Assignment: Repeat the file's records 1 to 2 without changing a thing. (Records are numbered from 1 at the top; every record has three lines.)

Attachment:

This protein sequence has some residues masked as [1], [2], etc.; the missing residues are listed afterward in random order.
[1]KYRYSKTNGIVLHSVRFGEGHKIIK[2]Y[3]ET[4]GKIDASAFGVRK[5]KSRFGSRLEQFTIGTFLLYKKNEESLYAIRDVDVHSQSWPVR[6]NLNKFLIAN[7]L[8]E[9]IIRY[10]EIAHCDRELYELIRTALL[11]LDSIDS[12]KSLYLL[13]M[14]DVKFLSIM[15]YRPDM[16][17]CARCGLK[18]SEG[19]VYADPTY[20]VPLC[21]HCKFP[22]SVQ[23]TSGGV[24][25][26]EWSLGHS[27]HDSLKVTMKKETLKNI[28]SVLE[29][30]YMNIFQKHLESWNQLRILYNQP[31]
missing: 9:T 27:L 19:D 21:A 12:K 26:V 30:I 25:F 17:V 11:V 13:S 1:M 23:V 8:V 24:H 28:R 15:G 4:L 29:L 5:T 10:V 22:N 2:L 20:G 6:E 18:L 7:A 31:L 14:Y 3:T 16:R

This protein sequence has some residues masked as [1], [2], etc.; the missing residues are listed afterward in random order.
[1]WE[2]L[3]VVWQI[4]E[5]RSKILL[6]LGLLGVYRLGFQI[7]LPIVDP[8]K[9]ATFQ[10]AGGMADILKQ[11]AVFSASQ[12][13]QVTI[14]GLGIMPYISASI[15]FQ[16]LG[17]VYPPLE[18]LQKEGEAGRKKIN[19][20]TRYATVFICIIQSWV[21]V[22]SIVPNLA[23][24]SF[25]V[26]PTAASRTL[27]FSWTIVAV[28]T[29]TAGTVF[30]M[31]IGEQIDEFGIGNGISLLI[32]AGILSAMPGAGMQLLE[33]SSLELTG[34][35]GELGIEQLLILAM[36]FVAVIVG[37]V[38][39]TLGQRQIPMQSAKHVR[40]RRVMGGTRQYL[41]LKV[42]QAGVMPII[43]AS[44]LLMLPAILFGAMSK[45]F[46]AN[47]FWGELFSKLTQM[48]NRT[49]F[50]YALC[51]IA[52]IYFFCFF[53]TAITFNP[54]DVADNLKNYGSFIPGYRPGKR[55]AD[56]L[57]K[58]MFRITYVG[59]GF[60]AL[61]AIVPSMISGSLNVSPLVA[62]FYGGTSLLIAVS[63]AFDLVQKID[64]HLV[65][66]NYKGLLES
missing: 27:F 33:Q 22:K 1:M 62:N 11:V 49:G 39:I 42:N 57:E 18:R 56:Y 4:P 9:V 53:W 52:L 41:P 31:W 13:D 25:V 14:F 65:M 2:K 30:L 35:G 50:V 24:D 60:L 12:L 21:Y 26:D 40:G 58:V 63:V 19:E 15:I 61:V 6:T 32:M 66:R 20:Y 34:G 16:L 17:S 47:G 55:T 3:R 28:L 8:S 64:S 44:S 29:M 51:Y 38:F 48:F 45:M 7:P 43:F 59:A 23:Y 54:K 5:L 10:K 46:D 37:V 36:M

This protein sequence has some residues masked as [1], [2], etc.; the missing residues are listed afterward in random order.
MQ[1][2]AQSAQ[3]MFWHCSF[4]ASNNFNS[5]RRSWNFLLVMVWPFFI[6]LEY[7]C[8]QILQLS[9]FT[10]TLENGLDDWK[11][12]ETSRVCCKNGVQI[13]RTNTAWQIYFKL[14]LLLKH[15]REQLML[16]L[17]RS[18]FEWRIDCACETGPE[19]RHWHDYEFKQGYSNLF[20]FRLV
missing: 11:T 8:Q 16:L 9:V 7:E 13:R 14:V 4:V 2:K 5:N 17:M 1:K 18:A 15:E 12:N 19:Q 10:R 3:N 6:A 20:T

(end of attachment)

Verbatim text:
This protein sequence has some residues masked as [1], [2], etc.; the missing residues are listed afterward in random order.
[1]KYRYSKTNGIVLHSVRFGEGHKIIK[2]Y[3]ET[4]GKIDASAFGVRK[5]KSRFGSRLEQFTIGTFLLYKKNEESLYAIRDVDVHSQSWPVR[6]NLNKFLIAN[7]L[8]E[9]IIRY[10]EIAHCDRELYELIRTALL[11]LDSIDS[12]KSLYLL[13]M[14]DVKFLSIM[15]YRPDM[16][17]CARCGLK[18]SEG[19]VYADPTY[20]VPLC[21]HCKFP[22]SVQ[23]TSGGV[24][25][26]EWSLGHS[27]HDSLKVTMKKETLKNI[28]SVLE[29][30]YMNIFQKHLESWNQLRILYNQP[31]
missing: 9:T 27:L 19:D 21:A 12:K 26:V 30:I 25:F 17:V 11:V 13:S 1:M 23:V 8:V 24:H 28:R 15:G 4:L 29:L 5:T 10:V 22:N 2:L 20:G 6:E 18:L 7:A 31:L 14:Y 3:T 16:R

This protein sequence has some residues masked as [1], [2], etc.; the missing residues are listed afterward in random order.
[1]WE[2]L[3]VVWQI[4]E[5]RSKILL[6]LGLLGVYRLGFQI[7]LPIVDP[8]K[9]ATFQ[10]AGGMADILKQ[11]AVFSASQ[12][13]QVTI[14]GLGIMPYISASI[15]FQ[16]LG[17]VYPPLE[18]LQKEGEAGRKKIN[19][20]TRYATVFICIIQSWV[21]V[22]SIVPNLA[23][24]SF[25]V[26]PTAASRTL[27]FSWTIVAV[28]T[29]TAGTVF[30]M[31]IGEQIDEFGIGNGISLLI[32]AGILSAMPGAGMQLLE[33]SSLELTG[34][35]GELGIEQLLILAM[36]FVAVIVG[37]V[38][39]TLGQRQIPMQSAKHVR[40]RRVMGGTRQYL[41]LKV[42]QAGVMPII[43]AS[44]LLMLPAILFGAMSK[45]F[46]AN[47]FWGELFSKLTQM[48]NRT[49]F[50]YALC[51]IA[52]IYFFCFF[53]TAITFNP[54]DVADNLKNYGSFIPGYRPGKR[55]AD[56]L[57]K[58]MFRITYVG[59]GF[60]AL[61]AIVPSMISGSLNVSPLVA[62]FYGGTSLLIAVS[63]AFDLVQKID[64]HLV[65][66]NYKGLLES
missing: 27:F 33:Q 22:K 1:M 62:N 11:V 49:G 39:I 42:N 57:E 18:R 56:Y 4:P 9:V 53:W 52:L 41:P 31:W 13:D 25:V 14:F 65:M 2:K 30:L 35:G 50:V 24:D 60:L 12:L 21:Y 26:D 40:G 58:V 63:V 19:E 15:I 61:V 6:T 32:M 66:R 20:Y 34:G 16:L 17:S 47:G 55:T 3:R 28:L 8:S 64:S 44:S 29:M 51:Y 38:F 48:F 45:M 7:P 43:F 59:A 23:Y 54:K 5:L 10:K 46:D 37:V 36:M